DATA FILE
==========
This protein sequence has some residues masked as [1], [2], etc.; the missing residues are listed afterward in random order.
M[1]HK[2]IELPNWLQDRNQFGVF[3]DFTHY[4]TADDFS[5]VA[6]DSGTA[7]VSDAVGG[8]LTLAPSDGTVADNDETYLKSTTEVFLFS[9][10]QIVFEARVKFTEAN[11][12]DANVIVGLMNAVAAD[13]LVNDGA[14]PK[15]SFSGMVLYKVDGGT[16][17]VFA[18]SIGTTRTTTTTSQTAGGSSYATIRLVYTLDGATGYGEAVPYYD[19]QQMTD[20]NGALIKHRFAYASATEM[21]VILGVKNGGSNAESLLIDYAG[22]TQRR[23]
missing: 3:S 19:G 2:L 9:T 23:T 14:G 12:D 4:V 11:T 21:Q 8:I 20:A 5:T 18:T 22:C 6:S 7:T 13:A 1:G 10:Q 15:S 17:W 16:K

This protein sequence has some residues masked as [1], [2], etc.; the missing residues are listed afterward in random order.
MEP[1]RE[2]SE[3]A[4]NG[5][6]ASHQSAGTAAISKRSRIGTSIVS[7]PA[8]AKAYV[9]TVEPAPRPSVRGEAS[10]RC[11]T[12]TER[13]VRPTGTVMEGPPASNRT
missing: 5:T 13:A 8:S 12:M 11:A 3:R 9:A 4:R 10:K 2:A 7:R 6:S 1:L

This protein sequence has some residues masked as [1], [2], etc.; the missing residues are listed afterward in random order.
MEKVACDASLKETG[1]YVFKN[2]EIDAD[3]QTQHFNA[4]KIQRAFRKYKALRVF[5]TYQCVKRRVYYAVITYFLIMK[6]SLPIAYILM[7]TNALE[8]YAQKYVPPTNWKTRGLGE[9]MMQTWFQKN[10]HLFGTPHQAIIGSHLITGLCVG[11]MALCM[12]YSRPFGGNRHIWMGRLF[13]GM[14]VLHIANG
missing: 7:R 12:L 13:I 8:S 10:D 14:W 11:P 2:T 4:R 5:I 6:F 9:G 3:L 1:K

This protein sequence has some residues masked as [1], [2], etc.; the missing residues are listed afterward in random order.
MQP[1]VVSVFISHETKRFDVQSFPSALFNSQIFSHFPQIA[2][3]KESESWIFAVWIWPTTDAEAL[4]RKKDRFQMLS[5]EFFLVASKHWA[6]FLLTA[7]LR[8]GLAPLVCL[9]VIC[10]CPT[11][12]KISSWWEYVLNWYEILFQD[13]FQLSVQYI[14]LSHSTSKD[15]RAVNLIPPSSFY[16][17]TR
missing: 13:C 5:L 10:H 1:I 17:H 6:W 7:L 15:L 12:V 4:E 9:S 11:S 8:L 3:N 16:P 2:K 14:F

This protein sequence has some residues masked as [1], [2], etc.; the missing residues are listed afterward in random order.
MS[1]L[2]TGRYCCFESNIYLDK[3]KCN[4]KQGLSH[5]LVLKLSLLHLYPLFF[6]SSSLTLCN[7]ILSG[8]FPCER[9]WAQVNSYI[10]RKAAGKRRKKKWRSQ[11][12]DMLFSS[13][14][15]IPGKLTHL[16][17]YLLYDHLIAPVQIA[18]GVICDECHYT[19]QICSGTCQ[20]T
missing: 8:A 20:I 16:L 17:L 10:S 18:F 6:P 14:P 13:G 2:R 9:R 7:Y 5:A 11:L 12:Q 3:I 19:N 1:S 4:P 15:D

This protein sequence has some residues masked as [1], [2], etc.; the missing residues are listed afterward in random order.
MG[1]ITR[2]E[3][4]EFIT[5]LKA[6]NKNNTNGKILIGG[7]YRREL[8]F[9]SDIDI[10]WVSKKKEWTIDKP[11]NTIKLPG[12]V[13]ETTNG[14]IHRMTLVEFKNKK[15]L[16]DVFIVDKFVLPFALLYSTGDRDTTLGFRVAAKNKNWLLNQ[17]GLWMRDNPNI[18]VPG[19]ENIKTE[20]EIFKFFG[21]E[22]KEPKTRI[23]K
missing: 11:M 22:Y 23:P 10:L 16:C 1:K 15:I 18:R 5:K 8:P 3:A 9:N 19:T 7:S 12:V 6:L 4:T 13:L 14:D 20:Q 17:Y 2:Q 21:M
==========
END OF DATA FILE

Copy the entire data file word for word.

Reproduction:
This protein sequence has some residues masked as [1], [2], etc.; the missing residues are listed afterward in random order.
M[1]HK[2]IELPNWLQDRNQFGVF[3]DFTHY[4]TADDFS[5]VA[6]DSGTA[7]VSDAVGG[8]LTLAPSDGTVADNDETYLKSTTEVFLFS[9][10]QIVFEARVKFTEAN[11][12]DANVIVGLMNAVAAD[13]LVNDGA[14]PK[15]SFSGMVLYKVDGGT[16][17]VFA[18]SIGTTRTTTTTSQTAGGSSYATIRLVYTLDGATGYGEAVPYYD[19]QQMTD[20]NGALIKHRFAYASATEM[21]VILGVKNGGSNAESLLIDYAG[22]TQRR[23]
missing: 3:S 19:G 2:L 9:T 23:T 14:G 12:D 4:V 11:T 21:Q 8:I 20:A 5:T 18:T 22:C 6:S 7:T 13:A 1:G 10:Q 15:S 17:W 16:K

This protein sequence has some residues masked as [1], [2], etc.; the missing residues are listed afterward in random order.
MEP[1]RE[2]SE[3]A[4]NG[5][6]ASHQSAGTAAISKRSRIGTSIVS[7]PA[8]AKAYV[9]TVEPAPRPSVRGEAS[10]RC[11]T[12]TER[13]VRPTGTVMEGPPASNRT
missing: 5:T 13:A 8:S 12:M 11:A 3:R 9:A 4:R 10:K 2:A 7:R 6:S 1:L

This protein sequence has some residues masked as [1], [2], etc.; the missing residues are listed afterward in random order.
MEKVACDASLKETG[1]YVFKN[2]EIDAD[3]QTQHFNA[4]KIQRAFRKYKALRVF[5]TYQCVKRRVYYAVITYFLIMK[6]SLPIAYILM[7]TNALE[8]YAQKYVPPTNWKTRGLGE[9]MMQTWFQKN[10]HLFGTPHQAIIGSHLITGLCVG[11]MALCM[12]YSRPFGGNRHIWMGRLF[13]GM[14]VLHIANG
missing: 7:R 12:L 13:I 8:S 10:D 14:W 11:P 2:T 4:R 5:I 6:F 9:G 3:L 1:K

This protein sequence has some residues masked as [1], [2], etc.; the missing residues are listed afterward in random order.
MQP[1]VVSVFISHETKRFDVQSFPSALFNSQIFSHFPQIA[2][3]KESESWIFAVWIWPTTDAEAL[4]RKKDRFQMLS[5]EFFLVASKHWA[6]FLLTA[7]LR[8]GLAPLVCL[9]VIC[10]CPT[11][12]KISSWWEYVLNWYEILFQD[13]FQLSVQYI[14]LSHSTSKD[15]RAVNLIPPSSFY[16][17]TR
missing: 13:C 5:L 10:H 1:I 17:H 6:W 7:L 15:L 12:V 4:E 9:S 11:S 8:L 3:N 16:P 2:K 14:F

This protein sequence has some residues masked as [1], [2], etc.; the missing residues are listed afterward in random order.
MS[1]L[2]TGRYCCFESNIYLDK[3]KCN[4]KQGLSH[5]LVLKLSLLHLYPLFF[6]SSSLTLCN[7]ILSG[8]FPCER[9]WAQVNSYI[10]RKAAGKRRKKKWRSQ[11][12]DMLFSS[13][14][15]IPGKLTHL[16][17]YLLYDHLIAPVQIA[18]GVICDECHYT[19]QICSGTCQ[20]T
missing: 8:A 20:I 16:L 17:L 10:S 18:F 6:P 14:P 13:G 2:R 9:R 7:Y 5:A 11:L 12:Q 3:I 19:N 1:S 4:P 15:D

This protein sequence has some residues masked as [1], [2], etc.; the missing residues are listed afterward in random order.
MG[1]ITR[2]E[3][4]EFIT[5]LKA[6]NKNNTNGKILIGG[7]YRREL[8]F[9]SDIDI[10]WVSKKKEWTIDKP[11]NTIKLPG[12]V[13]ETTNG[14]IHRMTLVEFKNKK[15]L[16]DVFIVDKFVLPFALLYSTGDRDTTLGFRVAAKNKNWLLNQ[17]GLWMRDNPNI[18]VPG[19]ENIKTE[20]EIFKFFG[21]E[22]KEPKTRI[23]K
missing: 11:M 22:Y 23:P 10:L 16:C 1:K 15:I 18:R 5:K 8:P 3:A 9:N 19:T 7:S 12:V 6:L 4:T 13:L 14:D 20:Q 17:Y 2:Q 21:M